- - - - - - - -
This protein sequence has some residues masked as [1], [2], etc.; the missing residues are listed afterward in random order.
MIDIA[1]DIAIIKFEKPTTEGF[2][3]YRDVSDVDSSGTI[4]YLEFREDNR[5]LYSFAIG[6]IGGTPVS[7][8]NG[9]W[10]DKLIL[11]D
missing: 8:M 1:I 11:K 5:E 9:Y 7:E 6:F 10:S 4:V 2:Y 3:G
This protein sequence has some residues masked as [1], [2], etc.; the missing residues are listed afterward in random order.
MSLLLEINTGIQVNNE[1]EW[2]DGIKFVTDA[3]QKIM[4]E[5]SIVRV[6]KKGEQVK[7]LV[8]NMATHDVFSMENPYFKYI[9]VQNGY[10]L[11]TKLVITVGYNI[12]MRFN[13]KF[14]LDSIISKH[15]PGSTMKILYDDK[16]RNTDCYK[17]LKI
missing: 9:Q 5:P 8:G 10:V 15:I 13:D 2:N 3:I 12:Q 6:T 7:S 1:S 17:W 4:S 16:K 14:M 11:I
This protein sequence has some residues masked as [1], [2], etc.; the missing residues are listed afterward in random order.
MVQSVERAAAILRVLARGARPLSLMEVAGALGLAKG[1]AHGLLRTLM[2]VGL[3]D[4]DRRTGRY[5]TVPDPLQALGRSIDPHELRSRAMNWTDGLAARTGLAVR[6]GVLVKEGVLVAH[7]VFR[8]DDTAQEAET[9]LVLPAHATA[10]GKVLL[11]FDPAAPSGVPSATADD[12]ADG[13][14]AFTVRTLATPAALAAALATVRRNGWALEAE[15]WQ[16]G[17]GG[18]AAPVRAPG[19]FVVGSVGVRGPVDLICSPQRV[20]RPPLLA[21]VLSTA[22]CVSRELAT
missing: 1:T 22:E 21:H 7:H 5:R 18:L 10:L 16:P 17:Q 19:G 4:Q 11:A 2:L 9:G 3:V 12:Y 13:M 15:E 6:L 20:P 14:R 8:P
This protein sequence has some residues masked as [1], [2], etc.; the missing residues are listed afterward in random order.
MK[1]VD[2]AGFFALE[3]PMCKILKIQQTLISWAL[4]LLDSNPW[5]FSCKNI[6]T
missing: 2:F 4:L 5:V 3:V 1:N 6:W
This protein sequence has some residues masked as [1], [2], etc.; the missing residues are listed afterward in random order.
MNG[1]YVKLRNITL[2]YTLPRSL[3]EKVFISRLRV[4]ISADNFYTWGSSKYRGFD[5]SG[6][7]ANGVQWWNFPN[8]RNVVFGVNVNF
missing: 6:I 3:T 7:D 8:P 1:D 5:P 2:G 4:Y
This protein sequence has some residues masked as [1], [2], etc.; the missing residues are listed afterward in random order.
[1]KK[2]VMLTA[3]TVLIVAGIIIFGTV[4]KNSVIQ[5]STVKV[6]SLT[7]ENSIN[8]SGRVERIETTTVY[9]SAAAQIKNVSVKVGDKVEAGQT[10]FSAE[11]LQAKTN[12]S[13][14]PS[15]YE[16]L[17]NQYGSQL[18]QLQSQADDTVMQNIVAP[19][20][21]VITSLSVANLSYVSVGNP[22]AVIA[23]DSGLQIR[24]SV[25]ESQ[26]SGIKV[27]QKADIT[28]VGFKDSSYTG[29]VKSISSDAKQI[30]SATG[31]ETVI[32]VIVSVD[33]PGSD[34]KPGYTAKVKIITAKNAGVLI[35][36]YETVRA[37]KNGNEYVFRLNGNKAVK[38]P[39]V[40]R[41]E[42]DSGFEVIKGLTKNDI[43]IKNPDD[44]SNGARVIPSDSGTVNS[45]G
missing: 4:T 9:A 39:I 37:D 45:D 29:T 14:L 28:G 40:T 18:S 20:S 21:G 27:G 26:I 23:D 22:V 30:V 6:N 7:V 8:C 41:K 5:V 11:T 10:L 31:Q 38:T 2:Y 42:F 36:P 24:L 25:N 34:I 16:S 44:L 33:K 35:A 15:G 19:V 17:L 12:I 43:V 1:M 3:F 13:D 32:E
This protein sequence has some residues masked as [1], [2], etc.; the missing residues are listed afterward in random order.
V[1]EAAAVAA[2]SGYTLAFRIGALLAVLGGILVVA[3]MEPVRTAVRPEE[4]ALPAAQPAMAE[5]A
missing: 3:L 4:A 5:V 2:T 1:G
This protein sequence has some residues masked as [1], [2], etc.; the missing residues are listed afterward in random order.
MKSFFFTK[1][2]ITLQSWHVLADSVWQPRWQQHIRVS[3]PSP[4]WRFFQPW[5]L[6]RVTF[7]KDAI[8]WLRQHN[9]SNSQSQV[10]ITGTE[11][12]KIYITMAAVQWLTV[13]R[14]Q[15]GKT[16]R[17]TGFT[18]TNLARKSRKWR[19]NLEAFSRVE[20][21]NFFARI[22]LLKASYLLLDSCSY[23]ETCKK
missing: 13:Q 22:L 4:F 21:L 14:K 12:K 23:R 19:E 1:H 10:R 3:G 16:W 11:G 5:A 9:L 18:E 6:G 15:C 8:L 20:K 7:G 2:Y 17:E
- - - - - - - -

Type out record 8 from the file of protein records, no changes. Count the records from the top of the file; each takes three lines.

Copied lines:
This protein sequence has some residues masked as [1], [2], etc.; the missing residues are listed afterward in random order.
MKSFFFTK[1][2]ITLQSWHVLADSVWQPRWQQHIRVS[3]PSP[4]WRFFQPW[5]L[6]RVTF[7]KDAI[8]WLRQHN[9]SNSQSQV[10]ITGTE[11][12]KIYITMAAVQWLTV[13]R[14]Q[15]GKT[16]R[17]TGFT[18]TNLARKSRKWR[19]NLEAFSRVE[20][21]NFFARI[22]LLKASYLLLDSCSY[23]ETCKK
missing: 13:Q 22:L 4:F 21:L 14:K 12:K 23:R 19:E 1:H 10:R 3:G 16:W 11:G 5:A 9:L 18:E 6:G 15:C 8:L 20:K 7:G 2:Y 17:E